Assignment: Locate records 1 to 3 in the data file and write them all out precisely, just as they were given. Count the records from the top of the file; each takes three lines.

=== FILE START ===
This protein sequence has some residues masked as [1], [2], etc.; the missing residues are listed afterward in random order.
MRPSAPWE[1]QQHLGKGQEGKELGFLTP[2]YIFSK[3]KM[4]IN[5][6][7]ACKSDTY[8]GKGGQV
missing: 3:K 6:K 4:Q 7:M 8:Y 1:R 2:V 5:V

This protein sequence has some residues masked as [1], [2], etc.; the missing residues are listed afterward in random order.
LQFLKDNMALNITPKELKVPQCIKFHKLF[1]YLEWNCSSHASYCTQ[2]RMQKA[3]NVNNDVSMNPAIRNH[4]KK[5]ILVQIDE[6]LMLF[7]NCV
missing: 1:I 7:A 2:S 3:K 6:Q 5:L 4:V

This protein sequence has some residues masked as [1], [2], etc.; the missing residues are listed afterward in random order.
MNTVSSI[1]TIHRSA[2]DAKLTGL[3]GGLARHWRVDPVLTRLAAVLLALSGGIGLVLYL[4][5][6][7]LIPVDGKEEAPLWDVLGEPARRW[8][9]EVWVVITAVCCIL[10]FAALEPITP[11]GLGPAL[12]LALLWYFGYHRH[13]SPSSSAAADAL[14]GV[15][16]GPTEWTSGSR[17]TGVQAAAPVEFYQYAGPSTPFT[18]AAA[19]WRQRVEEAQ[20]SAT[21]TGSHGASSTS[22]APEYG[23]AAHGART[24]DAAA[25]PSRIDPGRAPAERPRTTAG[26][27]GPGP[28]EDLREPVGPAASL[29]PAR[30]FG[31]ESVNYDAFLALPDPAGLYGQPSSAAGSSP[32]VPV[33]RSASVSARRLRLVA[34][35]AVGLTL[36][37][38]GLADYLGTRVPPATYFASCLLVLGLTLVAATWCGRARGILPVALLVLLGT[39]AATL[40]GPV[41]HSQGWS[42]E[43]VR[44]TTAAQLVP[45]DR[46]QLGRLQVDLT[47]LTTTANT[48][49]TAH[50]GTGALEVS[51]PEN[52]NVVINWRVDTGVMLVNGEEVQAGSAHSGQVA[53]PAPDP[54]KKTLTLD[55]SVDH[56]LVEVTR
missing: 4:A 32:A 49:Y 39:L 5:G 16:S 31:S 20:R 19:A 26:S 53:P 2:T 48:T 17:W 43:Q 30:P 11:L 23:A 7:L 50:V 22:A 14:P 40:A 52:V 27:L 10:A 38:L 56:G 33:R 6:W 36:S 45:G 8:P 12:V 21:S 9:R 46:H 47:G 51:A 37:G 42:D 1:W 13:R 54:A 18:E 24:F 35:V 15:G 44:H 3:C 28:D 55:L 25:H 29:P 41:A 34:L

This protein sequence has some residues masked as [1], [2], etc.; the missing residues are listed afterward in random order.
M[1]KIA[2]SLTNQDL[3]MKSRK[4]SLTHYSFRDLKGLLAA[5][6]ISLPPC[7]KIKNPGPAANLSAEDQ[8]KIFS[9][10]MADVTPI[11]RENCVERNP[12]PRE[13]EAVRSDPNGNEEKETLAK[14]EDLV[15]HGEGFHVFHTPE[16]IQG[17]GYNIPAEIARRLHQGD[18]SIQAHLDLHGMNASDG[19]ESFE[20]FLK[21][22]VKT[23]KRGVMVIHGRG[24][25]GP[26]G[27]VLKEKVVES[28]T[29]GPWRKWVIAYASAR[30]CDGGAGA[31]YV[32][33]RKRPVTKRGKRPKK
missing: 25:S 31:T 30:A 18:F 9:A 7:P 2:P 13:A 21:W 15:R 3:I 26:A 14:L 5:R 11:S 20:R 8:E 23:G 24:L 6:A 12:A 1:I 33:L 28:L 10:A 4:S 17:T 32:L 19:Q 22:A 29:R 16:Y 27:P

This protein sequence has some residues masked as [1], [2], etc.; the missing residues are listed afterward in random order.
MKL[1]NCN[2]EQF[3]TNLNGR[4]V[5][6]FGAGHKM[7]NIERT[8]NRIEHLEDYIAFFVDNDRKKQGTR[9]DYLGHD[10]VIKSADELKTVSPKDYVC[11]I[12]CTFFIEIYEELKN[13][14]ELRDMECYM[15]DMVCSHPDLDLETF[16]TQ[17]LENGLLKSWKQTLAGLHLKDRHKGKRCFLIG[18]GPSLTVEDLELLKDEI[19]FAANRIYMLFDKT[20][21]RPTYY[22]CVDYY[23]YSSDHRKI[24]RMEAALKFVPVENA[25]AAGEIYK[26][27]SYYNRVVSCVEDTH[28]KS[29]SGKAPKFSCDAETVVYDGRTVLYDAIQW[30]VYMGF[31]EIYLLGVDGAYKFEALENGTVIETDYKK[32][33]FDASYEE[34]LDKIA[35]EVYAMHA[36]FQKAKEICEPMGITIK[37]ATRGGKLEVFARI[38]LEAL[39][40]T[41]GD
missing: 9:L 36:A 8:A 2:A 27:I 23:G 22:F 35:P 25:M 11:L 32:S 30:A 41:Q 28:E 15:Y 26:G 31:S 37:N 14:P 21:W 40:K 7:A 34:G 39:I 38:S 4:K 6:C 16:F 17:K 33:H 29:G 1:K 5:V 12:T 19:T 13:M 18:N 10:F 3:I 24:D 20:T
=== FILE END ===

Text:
This protein sequence has some residues masked as [1], [2], etc.; the missing residues are listed afterward in random order.
MRPSAPWE[1]QQHLGKGQEGKELGFLTP[2]YIFSK[3]KM[4]IN[5][6][7]ACKSDTY[8]GKGGQV
missing: 3:K 6:K 4:Q 7:M 8:Y 1:R 2:V 5:V

This protein sequence has some residues masked as [1], [2], etc.; the missing residues are listed afterward in random order.
LQFLKDNMALNITPKELKVPQCIKFHKLF[1]YLEWNCSSHASYCTQ[2]RMQKA[3]NVNNDVSMNPAIRNH[4]KK[5]ILVQIDE[6]LMLF[7]NCV
missing: 1:I 7:A 2:S 3:K 6:Q 5:L 4:V

This protein sequence has some residues masked as [1], [2], etc.; the missing residues are listed afterward in random order.
MNTVSSI[1]TIHRSA[2]DAKLTGL[3]GGLARHWRVDPVLTRLAAVLLALSGGIGLVLYL[4][5][6][7]LIPVDGKEEAPLWDVLGEPARRW[8][9]EVWVVITAVCCIL[10]FAALEPITP[11]GLGPAL[12]LALLWYFGYHRH[13]SPSSSAAADAL[14]GV[15][16]GPTEWTSGSR[17]TGVQAAAPVEFYQYAGPSTPFT[18]AAA[19]WRQRVEEAQ[20]SAT[21]TGSHGASSTS[22]APEYG[23]AAHGART[24]DAAA[25]PSRIDPGRAPAERPRTTAG[26][27]GPGP[28]EDLREPVGPAASL[29]PAR[30]FG[31]ESVNYDAFLALPDPAGLYGQPSSAAGSSP[32]VPV[33]RSASVSARRLRLVA[34][35]AVGLTL[36][37][38]GLADYLGTRVPPATYFASCLLVLGLTLVAATWCGRARGILPVALLVLLGT[39]AATL[40]GPV[41]HSQGWS[42]E[43]VR[44]TTAAQLVP[45]DR[46]QLGRLQVDLT[47]LTTTANT[48][49]TAH[50]GTGALEVS[51]PEN[52]NVVINWRVDTGVMLVNGEEVQAGSAHSGQVA[53]PAPDP[54]KKTLTLD[55]SVDH[56]LVEVTR
missing: 4:A 32:A 49:Y 39:L 5:G 16:S 31:S 20:R 19:A 26:S 53:P 2:T 48:T 17:W 43:Q 30:P 11:L 23:A 7:L 50:V 22:A 14:P 40:A 52:V 27:L 10:A 38:L 56:G 33:R 6:W 36:S 45:G 8:P 12:V 21:S 9:R 46:H 47:G 51:A 37:G 42:D 1:W 13:R 54:A 18:E 24:F 35:V 15:G 44:H 3:C 28:D 55:L 25:H 29:P 41:A 34:L